Socks are the New Shoes

Socks have swaaag?

Moms, there was a day not long ago when a gift of socks was an insult unless it came from grandma. Otherwise your kids could not have been less interested in a pair of socks, and it was a victory to see them wear two of the same color together. Never mind having them match in style or brand.

You may have noticed that things have changed. Now socks are as important as the shoes, claiming to have as much performance power as any sports accessory. They wick away moisture, they support, they absorb shock, they prevent odor. If only they could locate one another in the dryer, we would be in sock nirvana.

When you see the prices for these socks, you’ll miss the days of buying them in bags of 12. Back when Ft. Payne was the Sock Capital of the World, you could mix and match a bag of white or black socks all day long and not care so much when one went missing. It’s not so now that apparel manufacturers have recognized the status potential of socks and gotten the kids going along with them.

The tube socks of our youth were literally tubes of looped cotton fabric, one size fits all, with only a seam to guide us. Now socks are fitted to the left or right foot (a setback for the laundry sorter, to be sure) and specific to each sport. Nike Vapors are for football and Nike Elites are for basketball, but even your non-athletic kid probably wants a pair of each. Adidas and Under Armour have their special socks as well. These socks aren’t cheap. Vapors are around $17.99 and Elites are $14.99, sometimes less in youth sizes.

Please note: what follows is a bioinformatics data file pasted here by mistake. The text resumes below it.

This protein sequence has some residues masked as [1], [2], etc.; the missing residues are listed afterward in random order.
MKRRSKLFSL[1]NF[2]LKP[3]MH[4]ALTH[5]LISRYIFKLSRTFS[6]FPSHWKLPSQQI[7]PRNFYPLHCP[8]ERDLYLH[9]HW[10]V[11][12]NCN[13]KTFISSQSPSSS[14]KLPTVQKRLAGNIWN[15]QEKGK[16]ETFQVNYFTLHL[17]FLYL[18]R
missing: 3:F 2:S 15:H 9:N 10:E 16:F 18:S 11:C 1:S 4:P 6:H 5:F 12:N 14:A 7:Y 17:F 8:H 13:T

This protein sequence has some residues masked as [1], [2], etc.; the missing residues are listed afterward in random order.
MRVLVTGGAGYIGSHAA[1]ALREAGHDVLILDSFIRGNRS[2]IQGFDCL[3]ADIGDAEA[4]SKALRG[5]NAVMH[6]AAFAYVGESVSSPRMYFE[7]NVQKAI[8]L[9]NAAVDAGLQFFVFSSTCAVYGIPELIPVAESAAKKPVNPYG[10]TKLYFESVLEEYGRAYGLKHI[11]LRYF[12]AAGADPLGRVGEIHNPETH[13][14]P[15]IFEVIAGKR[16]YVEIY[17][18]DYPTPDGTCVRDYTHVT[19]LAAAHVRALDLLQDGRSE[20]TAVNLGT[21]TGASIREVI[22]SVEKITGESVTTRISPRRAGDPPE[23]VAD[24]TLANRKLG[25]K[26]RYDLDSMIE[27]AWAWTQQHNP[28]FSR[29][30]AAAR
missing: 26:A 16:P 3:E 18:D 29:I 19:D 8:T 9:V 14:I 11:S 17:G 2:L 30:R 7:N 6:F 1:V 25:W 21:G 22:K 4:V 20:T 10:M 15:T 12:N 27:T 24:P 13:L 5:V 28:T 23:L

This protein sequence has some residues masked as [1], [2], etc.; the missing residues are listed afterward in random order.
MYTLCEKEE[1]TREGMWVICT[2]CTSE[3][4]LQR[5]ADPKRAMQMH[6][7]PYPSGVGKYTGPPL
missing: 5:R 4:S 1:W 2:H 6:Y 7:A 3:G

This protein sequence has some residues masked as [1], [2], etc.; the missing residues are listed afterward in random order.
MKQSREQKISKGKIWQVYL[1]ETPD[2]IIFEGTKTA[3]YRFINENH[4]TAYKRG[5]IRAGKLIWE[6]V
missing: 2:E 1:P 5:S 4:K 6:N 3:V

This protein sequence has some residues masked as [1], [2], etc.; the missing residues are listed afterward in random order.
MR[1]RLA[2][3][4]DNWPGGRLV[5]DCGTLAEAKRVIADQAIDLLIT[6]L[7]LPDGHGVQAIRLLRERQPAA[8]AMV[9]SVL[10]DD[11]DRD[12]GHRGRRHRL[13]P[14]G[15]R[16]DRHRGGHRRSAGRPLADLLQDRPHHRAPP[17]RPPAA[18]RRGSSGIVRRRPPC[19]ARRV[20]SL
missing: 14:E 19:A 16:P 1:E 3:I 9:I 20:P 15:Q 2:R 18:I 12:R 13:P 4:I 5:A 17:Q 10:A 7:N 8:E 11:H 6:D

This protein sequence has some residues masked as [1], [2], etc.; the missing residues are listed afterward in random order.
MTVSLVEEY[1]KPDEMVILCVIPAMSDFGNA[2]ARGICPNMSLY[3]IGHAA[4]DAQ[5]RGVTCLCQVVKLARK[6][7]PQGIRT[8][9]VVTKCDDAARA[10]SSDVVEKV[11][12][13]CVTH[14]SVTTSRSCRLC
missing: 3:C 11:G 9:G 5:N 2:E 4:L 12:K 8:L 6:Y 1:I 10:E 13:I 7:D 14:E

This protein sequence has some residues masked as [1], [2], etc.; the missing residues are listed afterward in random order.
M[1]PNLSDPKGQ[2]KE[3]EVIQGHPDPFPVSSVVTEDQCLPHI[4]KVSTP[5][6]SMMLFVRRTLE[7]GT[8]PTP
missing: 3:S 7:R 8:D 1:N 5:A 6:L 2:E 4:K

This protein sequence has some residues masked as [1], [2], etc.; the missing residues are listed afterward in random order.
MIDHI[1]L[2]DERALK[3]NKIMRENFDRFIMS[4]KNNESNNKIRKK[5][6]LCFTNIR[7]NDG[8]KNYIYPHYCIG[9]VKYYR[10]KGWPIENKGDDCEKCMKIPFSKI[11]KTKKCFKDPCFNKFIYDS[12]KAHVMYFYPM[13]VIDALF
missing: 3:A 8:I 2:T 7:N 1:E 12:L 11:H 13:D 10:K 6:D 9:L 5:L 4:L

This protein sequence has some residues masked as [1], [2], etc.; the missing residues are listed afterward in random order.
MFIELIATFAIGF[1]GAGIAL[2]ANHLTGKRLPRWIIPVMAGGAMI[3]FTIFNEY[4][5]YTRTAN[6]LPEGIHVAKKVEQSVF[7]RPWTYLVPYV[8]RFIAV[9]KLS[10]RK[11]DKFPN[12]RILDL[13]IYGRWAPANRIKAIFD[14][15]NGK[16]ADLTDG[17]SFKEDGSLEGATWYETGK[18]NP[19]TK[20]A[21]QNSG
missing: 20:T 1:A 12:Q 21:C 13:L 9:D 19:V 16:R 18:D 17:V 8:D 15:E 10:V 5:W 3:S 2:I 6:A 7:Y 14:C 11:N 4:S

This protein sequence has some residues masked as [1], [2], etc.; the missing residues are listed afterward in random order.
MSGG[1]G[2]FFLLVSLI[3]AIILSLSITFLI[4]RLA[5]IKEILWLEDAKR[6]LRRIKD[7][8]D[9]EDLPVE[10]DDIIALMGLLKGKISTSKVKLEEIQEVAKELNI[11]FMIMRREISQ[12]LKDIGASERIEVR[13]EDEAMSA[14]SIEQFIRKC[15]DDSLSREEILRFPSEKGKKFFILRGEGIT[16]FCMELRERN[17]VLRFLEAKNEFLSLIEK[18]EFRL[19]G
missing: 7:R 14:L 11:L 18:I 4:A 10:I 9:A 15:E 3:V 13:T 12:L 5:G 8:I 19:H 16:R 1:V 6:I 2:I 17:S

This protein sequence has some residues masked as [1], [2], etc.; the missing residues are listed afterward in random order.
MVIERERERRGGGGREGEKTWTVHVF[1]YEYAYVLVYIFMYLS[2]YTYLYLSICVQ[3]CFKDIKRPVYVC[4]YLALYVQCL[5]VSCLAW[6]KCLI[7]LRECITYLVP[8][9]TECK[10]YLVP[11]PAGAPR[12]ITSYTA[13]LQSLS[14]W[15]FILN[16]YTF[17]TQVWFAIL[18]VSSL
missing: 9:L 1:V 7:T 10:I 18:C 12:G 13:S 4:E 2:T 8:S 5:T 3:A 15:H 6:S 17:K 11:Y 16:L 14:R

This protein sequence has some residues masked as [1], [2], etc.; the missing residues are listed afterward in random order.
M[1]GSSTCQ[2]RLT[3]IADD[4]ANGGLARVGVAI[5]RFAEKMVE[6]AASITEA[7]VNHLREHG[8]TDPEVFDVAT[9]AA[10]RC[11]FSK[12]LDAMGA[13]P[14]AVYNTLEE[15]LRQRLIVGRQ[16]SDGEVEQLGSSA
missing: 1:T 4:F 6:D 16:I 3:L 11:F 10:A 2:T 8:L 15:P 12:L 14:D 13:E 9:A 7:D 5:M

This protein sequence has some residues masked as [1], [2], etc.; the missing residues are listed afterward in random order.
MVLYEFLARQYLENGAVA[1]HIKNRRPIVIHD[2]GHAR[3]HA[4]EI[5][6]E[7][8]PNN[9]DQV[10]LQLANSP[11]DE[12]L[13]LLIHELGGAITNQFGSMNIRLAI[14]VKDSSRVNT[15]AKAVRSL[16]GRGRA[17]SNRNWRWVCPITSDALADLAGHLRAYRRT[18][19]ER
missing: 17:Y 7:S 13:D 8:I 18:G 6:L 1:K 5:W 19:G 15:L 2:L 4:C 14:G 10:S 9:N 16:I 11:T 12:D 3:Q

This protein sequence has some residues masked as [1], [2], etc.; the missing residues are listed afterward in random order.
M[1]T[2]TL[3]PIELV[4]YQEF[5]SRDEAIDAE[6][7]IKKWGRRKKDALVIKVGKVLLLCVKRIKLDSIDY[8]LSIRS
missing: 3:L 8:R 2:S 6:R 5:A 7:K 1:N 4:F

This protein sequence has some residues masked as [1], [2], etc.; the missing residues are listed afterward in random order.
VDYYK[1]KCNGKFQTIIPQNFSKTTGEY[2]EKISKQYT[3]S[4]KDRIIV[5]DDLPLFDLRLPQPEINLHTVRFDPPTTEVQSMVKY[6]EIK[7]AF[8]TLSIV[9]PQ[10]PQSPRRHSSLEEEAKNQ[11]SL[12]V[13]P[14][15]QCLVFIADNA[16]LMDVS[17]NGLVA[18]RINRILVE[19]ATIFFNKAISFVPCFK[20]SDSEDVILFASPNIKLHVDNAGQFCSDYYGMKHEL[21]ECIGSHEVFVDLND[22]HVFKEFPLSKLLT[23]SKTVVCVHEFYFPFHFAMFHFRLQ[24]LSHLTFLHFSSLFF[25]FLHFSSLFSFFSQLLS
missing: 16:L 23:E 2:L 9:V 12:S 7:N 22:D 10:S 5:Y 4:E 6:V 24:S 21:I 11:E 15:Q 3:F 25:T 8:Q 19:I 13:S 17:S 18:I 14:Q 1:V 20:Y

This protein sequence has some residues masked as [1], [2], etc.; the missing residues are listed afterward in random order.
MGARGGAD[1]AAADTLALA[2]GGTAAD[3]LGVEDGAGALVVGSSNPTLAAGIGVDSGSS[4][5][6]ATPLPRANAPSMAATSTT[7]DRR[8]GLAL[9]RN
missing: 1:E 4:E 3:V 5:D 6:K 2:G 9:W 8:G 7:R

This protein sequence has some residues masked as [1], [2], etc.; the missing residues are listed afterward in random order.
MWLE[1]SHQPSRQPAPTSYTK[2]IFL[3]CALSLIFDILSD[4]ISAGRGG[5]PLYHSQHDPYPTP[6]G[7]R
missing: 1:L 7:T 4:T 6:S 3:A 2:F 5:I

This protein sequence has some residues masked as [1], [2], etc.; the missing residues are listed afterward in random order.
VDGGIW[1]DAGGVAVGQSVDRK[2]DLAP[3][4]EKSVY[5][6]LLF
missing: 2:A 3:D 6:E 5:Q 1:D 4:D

You can’t afford to let the dryer swallow one of these, since it’s the economic equivalent of ruining a shirt. For the first time, your kid probably isn’t willing to let the Sock Monster keep these socks wadded up under the bed or behind the chest of drawers. It’s too important to be wearing premium socks as a symbol of coolness. Can we blame them, when moms have perfected the art of athletic wear for non-athletic purposes, like running (errands)? The power of a stretchy, soft undergarment is powerful. We know Spanx.

It’s hard to say whether this fascination with socks is a good or bad development. On the one hand, it’s good to see kids keeping track of socks and keeping them matched and in the drawer. On the other, it’s a shame that socks have become more complicated and expensive.

No matter how well they perform, they all wind up as dust rags in the end.

Interesting: I visited Track Shack because I’d forgotten to pack a pair of socks for a short run. The wall was full of socks and the salesperson asked if I cared to try one on. Honestly, I had never felt the need to try on a sock before, but it only makes sense when you’re looking at a $15 investment.They are pretty neat socks, even if I do more lounging than running. Am I getting sock fever?